Don’t get me wrong. I think almost all investors should own stocks. I also think most investors should own some bonds. These core portfolio pillars are not going away anytime soon and both serve valuable roles in a portfolio. But we can do better. The goal is not to replace stocks and bonds, but to augment them. 

Three choices 

With conventional portfolios stuck between a rock and a hard place, allocators can choose one of three paths to confront today’s challenges: 

  1. Do Nothing
    This is the path of least resistance. And it is likely the road that most will take, as inertia is a force to be reckoned with. Maintaining the status quo will feel comfortable, but the price of admission for that comfort will come in the form of falling short of investors’ objectives. Return targets are unreasonably high, yet capital market expectations are stubbornly low. When you have that combination, something’s got to give. 

  2. Take More Equity Risk
    This choice might solve the return side of the equation but requires a very long horizon and will incur some bumps along the way. Investors will likely have to incur cringe-worthy levels of volatility and drawdowns that will keep them from sleeping well at night. And we must remember the equity risk premium is promised to no one — that’s why it’s a risk premium. History has demonstrated several lengthy dry spells. In theory, this approach might work. In practice, the odds are slim.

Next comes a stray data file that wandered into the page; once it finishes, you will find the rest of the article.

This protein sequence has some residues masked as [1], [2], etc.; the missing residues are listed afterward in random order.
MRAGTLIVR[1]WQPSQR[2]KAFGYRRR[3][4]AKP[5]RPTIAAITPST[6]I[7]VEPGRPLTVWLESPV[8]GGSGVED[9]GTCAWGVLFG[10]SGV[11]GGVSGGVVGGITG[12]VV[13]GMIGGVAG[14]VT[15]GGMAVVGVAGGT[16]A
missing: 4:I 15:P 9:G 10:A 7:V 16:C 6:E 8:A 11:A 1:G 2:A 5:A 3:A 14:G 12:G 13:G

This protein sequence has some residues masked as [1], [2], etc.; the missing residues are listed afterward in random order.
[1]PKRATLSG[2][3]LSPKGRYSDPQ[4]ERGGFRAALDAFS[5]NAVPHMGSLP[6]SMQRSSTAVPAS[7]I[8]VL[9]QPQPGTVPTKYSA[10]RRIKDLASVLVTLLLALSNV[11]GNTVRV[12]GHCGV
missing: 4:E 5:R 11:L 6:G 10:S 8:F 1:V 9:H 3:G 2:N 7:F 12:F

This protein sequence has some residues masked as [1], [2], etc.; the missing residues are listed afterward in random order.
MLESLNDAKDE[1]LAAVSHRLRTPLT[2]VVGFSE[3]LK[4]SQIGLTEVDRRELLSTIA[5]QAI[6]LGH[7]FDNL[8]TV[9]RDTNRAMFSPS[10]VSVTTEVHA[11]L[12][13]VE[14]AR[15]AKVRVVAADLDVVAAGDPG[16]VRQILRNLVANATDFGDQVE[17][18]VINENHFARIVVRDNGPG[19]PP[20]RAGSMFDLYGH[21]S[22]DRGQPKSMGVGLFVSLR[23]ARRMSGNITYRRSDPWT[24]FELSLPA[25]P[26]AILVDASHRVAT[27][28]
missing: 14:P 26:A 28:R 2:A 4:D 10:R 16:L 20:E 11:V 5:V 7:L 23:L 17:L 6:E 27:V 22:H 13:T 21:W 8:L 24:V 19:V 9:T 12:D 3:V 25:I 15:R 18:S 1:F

3. Think and Act Differently
    Investing differently than others is easier said than done. Choosing this path takes courage, but it is where the opportunity lies ahead. 

The opportunity 

What do I mean when I say we need to think and act differently? I promised there was good news as well. A net positive for investors is that the investable universe has grown by leaps and bounds, providing a more diverse toolkit with which to build portfolios.

The solution to the dilemma facing traditional asset allocation is to embrace additional sources of return that lie outside the conventional stock-bond orthodoxy. A wide range of exposures once considered un-investable are now increasingly democratized thanks to the confluence of technological advancements and financial innovation. From niche asset classes to strategies designed to intelligently exploit structural market inefficiencies and behavioral biases, investors today can enhance their portfolios by including valuable, diversifying return streams sourced from non-traditional risk categories.